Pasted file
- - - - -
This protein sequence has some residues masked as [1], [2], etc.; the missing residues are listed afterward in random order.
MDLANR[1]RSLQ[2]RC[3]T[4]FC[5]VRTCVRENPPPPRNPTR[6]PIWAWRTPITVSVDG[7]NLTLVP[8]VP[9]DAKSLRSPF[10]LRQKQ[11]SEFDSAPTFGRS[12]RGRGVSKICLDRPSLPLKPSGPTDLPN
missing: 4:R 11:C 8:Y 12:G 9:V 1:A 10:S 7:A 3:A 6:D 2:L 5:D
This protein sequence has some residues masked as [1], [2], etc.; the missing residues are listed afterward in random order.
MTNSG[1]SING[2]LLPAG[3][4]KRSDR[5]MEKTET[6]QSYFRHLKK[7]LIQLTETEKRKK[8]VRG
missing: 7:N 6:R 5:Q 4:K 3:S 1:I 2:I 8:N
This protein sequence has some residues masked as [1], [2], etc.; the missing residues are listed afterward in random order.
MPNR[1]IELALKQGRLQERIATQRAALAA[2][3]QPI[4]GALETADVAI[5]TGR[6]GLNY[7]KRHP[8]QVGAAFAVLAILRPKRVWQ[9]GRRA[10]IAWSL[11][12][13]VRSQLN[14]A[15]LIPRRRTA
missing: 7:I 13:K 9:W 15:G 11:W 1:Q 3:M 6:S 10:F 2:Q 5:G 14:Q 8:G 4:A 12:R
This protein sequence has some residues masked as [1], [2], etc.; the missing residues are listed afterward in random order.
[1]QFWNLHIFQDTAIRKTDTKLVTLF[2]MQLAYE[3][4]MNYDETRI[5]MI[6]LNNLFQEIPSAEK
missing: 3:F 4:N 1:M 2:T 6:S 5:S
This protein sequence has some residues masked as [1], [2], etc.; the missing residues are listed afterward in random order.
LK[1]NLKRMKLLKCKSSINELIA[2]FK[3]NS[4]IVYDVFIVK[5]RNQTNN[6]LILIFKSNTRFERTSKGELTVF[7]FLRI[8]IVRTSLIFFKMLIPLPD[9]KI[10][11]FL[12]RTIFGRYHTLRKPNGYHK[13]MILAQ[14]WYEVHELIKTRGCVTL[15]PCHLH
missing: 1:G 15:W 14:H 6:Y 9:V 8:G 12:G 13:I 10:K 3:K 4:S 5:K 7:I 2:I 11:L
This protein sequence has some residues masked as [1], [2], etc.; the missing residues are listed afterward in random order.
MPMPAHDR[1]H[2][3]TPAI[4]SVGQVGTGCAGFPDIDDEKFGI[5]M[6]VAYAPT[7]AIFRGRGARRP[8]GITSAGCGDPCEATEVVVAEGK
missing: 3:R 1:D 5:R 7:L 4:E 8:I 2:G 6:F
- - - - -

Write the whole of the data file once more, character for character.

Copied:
This protein sequence has some residues masked as [1], [2], etc.; the missing residues are listed afterward in random order.
MDLANR[1]RSLQ[2]RC[3]T[4]FC[5]VRTCVRENPPPPRNPTR[6]PIWAWRTPITVSVDG[7]NLTLVP[8]VP[9]DAKSLRSPF[10]LRQKQ[11]SEFDSAPTFGRS[12]RGRGVSKICLDRPSLPLKPSGPTDLPN
missing: 4:R 11:C 8:Y 12:G 9:V 1:A 10:S 7:A 3:A 6:D 2:L 5:D
This protein sequence has some residues masked as [1], [2], etc.; the missing residues are listed afterward in random order.
MTNSG[1]SING[2]LLPAG[3][4]KRSDR[5]MEKTET[6]QSYFRHLKK[7]LIQLTETEKRKK[8]VRG
missing: 7:N 6:R 5:Q 4:K 3:S 1:I 2:I 8:N
This protein sequence has some residues masked as [1], [2], etc.; the missing residues are listed afterward in random order.
MPNR[1]IELALKQGRLQERIATQRAALAA[2][3]QPI[4]GALETADVAI[5]TGR[6]GLNY[7]KRHP[8]QVGAAFAVLAILRPKRVWQ[9]GRRA[10]IAWSL[11][12][13]VRSQLN[14]A[15]LIPRRRTA
missing: 7:I 13:K 9:W 15:G 11:W 1:Q 3:M 6:S 10:F 2:Q 5:G 14:Q 8:G 4:A 12:R
This protein sequence has some residues masked as [1], [2], etc.; the missing residues are listed afterward in random order.
[1]QFWNLHIFQDTAIRKTDTKLVTLF[2]MQLAYE[3][4]MNYDETRI[5]MI[6]LNNLFQEIPSAEK
missing: 3:F 4:N 1:M 2:T 6:S 5:S
This protein sequence has some residues masked as [1], [2], etc.; the missing residues are listed afterward in random order.
LK[1]NLKRMKLLKCKSSINELIA[2]FK[3]NS[4]IVYDVFIVK[5]RNQTNN[6]LILIFKSNTRFERTSKGELTVF[7]FLRI[8]IVRTSLIFFKMLIPLPD[9]KI[10][11]FL[12]RTIFGRYHTLRKPNGYHK[13]MILAQ[14]WYEVHELIKTRGCVTL[15]PCHLH
missing: 1:G 15:W 14:H 6:Y 9:V 8:G 12:G 13:I 10:K 3:K 4:S 5:K 7:I 2:I 11:L
This protein sequence has some residues masked as [1], [2], etc.; the missing residues are listed afterward in random order.
MPMPAHDR[1]H[2][3]TPAI[4]SVGQVGTGCAGFPDIDDEKFGI[5]M[6]VAYAPT[7]AIFRGRGARRP[8]GITSAGCGDPCEATEVVVAEGK
missing: 3:R 1:D 5:R 7:L 4:E 8:I 2:G 6:F